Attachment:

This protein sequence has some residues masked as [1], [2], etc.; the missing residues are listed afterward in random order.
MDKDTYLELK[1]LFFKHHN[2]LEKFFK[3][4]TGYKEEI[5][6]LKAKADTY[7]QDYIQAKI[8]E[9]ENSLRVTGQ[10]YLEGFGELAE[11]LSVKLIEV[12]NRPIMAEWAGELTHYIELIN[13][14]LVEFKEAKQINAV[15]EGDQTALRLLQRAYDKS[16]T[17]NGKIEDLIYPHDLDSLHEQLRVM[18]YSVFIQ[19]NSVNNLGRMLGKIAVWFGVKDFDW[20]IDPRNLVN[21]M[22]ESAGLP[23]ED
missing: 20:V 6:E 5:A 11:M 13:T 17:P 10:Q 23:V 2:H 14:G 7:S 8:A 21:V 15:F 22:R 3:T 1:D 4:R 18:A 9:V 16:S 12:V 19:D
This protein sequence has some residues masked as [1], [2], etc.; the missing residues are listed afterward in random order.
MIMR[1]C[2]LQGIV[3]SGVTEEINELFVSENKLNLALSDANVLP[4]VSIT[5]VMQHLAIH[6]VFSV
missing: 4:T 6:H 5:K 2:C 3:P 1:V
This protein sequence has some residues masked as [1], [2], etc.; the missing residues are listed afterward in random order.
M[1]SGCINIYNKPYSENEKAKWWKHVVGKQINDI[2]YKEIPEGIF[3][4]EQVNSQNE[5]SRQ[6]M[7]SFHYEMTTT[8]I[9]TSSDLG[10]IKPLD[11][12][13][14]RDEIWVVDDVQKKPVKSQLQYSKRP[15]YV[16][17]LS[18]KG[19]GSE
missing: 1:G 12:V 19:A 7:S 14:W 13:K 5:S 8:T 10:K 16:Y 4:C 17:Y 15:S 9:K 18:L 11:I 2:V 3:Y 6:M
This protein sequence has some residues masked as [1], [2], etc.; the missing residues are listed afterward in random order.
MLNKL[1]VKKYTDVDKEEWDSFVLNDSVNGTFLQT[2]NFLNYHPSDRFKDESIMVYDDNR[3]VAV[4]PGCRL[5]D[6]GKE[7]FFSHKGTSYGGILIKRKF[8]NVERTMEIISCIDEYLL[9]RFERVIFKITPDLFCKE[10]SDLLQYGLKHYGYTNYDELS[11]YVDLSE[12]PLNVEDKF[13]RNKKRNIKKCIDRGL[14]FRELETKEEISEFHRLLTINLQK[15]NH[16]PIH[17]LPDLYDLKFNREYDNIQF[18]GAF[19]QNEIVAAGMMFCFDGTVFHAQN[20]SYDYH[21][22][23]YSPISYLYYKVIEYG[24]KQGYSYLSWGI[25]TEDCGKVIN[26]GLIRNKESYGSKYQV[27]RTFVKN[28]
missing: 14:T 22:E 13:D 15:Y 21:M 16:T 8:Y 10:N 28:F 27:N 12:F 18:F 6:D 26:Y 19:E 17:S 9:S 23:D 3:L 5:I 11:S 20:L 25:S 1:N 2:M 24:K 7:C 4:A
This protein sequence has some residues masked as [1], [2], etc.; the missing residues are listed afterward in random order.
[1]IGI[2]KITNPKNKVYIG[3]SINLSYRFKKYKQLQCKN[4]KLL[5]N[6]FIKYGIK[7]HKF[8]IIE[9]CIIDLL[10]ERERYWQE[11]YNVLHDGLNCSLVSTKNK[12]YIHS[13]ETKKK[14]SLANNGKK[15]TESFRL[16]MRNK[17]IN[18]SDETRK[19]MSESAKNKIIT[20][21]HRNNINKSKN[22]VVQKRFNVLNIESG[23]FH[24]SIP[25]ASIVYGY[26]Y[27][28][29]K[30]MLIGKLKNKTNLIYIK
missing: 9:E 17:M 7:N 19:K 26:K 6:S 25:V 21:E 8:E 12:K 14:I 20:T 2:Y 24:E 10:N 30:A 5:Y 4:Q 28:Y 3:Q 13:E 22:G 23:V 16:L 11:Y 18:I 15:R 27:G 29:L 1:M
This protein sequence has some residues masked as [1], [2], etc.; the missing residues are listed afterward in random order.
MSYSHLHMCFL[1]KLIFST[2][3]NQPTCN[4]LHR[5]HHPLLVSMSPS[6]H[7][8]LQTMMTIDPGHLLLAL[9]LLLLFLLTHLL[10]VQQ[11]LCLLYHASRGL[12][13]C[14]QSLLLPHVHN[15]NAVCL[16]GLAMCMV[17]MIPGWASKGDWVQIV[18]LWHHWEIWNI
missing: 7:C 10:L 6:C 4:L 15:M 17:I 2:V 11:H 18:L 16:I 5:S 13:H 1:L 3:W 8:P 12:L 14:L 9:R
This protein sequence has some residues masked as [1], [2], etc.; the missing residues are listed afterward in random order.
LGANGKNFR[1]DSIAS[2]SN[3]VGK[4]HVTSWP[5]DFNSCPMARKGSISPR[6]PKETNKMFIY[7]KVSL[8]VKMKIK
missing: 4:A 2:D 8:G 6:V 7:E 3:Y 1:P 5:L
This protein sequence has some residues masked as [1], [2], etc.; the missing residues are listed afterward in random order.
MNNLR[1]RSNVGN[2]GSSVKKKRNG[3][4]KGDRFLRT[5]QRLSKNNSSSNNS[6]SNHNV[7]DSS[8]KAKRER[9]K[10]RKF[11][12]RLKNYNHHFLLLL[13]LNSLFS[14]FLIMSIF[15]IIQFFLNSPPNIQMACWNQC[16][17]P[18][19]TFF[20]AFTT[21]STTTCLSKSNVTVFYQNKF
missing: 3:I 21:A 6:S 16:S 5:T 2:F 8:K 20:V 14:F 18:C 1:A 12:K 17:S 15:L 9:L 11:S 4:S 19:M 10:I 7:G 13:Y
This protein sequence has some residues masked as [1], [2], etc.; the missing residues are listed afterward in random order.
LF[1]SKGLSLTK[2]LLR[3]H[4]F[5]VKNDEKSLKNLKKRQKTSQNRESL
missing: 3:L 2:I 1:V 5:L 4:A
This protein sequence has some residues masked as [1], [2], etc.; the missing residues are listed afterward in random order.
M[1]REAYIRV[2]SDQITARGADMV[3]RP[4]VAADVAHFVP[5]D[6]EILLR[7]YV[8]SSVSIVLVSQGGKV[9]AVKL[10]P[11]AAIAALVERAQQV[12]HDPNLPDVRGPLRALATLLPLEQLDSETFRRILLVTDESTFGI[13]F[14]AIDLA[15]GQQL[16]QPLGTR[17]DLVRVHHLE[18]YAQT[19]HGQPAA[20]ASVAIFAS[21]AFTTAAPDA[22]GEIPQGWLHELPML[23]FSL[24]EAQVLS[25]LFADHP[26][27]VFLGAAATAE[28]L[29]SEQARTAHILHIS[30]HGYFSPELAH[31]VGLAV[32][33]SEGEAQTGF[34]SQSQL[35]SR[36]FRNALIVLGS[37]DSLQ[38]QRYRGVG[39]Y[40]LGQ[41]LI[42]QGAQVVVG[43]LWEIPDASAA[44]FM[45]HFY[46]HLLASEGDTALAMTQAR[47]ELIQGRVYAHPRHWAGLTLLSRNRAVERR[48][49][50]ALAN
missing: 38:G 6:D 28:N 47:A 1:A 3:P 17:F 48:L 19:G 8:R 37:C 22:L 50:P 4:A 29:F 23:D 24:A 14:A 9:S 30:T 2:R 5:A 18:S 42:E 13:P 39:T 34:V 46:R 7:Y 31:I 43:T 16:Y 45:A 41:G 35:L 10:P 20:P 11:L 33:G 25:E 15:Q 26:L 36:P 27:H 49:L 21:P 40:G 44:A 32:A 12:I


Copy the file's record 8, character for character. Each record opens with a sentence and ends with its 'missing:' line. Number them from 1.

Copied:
This protein sequence has some residues masked as [1], [2], etc.; the missing residues are listed afterward in random order.
MNNLR[1]RSNVGN[2]GSSVKKKRNG[3][4]KGDRFLRT[5]QRLSKNNSSSNNS[6]SNHNV[7]DSS[8]KAKRER[9]K[10]RKF[11][12]RLKNYNHHFLLLL[13]LNSLFS[14]FLIMSIF[15]IIQFFLNSPPNIQMACWNQC[16][17]P[18][19]TFF[20]AFTT[21]STTTCLSKSNVTVFYQNKF
missing: 3:I 21:A 6:S 16:S 5:T 2:F 8:K 20:V 14:F 18:C 1:A 12:K 17:S 15:L 9:L 11:S 4:S 19:M 10:I 7:G 13:Y